George III (1760-1820) Read about George III
WAu-5714: 1810 George III Gold Third Guinea. Second bust (short hair). No mount marks and EF grade. Spink price is £550 (2013). £459
WG-5731: 1820 George III Silver
Crown – Birthing Token. Hand
engraved, “ANN WILLIAMS. THE GIFT OF MY GRANDMOTHER.
MAR 30th 1832”. It was
the tradition at this period in time to bestow a gift of silver in the form of
a coin upon a newly born child. There is
a rather interesting display on such things in the
WG-6380: 1787 George III Silver Shilling – Unusual Variety. This shilling is famous for two reasons: 1. It was the only generally circulated shilling between the years 1758 (George II) and 1816. 2. It would have been the “King’s Shilling” received by sailors when they signed up to join the Royal Navy. This one is most unusual in that the R of REX is a modified P (see image here). Lovely grade. These coins are now regularly seen at just over the £100 mark. £85
WG-6405: 1787 George III Silver Sixpence. The only sixpence struck in a period between 1758 (George II) and 1816. Spink 3748 (no hearts). Nice grade with some toning. £65
WG-5959: 1774 George III High Grade Copper Halfpenny – Smugglers’ Box Containing x3 EF Grade 1776 Silver Pennies. See extra images here and here and here. Cleverly and skilfully constructed to form a screw-thread Smugglers’ Box containing two halves, one of which is recessed three times to hold three 1776 silver pennies in very high grade. The pennies alone are worth over £100 each. Sold with the pennies. I really like this. See the copper section below.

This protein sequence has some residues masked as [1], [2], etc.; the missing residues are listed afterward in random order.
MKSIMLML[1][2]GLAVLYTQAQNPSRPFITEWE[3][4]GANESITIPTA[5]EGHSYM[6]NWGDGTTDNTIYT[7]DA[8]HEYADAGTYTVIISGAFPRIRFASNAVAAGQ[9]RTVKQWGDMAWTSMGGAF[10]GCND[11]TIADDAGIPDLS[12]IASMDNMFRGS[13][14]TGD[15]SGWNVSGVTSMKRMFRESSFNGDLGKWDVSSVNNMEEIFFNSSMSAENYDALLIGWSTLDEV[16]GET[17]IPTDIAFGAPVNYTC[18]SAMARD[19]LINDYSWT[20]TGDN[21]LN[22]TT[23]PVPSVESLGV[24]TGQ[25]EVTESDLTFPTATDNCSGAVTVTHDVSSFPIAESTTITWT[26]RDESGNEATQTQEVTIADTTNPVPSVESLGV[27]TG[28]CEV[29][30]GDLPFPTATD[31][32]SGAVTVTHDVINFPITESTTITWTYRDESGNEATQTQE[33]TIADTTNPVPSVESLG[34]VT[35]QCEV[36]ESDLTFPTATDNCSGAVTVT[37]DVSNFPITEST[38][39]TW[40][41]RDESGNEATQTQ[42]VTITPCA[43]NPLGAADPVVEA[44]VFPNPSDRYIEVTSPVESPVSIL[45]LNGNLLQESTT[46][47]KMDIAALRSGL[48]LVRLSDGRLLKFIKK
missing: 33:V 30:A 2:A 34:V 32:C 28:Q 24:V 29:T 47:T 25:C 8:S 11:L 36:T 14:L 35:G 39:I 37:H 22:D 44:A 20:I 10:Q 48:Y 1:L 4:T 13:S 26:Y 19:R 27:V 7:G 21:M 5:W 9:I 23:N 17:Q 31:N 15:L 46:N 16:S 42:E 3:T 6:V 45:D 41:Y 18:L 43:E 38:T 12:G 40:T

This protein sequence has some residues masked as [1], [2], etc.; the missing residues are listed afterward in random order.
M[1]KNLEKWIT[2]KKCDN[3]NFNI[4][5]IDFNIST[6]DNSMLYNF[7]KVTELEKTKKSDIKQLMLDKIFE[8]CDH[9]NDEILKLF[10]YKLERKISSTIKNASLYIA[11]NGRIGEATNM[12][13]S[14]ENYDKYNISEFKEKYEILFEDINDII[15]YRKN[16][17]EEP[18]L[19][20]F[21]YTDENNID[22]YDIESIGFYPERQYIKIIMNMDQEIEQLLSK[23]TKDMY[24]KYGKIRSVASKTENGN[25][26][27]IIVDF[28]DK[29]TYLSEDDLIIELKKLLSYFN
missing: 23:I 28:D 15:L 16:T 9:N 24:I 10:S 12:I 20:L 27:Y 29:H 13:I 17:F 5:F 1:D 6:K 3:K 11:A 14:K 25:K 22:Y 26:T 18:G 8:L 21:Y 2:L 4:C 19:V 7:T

WG-6025: 1779 George III Silver Penny. ESC 2358. £59
WG-6026: 1781 George III Silver Penny. ESC 2360. £65
Twopences (including “Smugglers’ Boxes!!)
WG-5788: 1797 George III Cartwheel Twopence – Smuggler’s Box. A box of style and quality with the edge being silver. Extra image here. There is a small recess on the side to insert your nail in order to open the box. The box opens and snaps shut perfectly. This is by far the best example I’ve ever seen. £245
WG-6045: 1797 George III Cartwheel Twopence – Smuggler’s Box. I have seen a few of these over the years but never one with this mechanism. Extra image here. £195
WG-6086: 1797 George III Cartwheel Twopence – Smuggler’s Box. A box of style and quality with the edge being worked in order to get purchase when twisted open or closed. This is the first time I’ve seen this finishing touch. Extra image here. The box opens and closes perfectly. A very nice example indeed. £195
Pennies (including “Smugglers’ Boxes!!)
WG-5876: 1797 George III Cartwheel Penny – Smuggler’s Box. Skilfully done. Extra image here. I once saw a Cartwheel Twopence in a collection. Inside was a 1797 penny, halfpenny and farthing, all boxes, rather like a Russian doll! A very tactile piece. Sold with an old auction entry. £195
WU-6353: 1788 Barbadoes
Copper Penny. George III Colonial
copper currency. See
Halfpennies (including “Smugglers’ Boxes!!)
WG-5959: 1774 George III High Grade Copper Halfpenny – Smugglers’ Box Containing x3 EF Grade 1776 Silver Pennies. See extra images here and here and here. Cleverly and skilfully constructed to form a screw-thread Smugglers’ Box containing two halves, one of which is recessed three times to hold three 1776 silver pennies in very high grade. The pennies alone are worth over £100 each. Sold with the pennies. I really like this. £425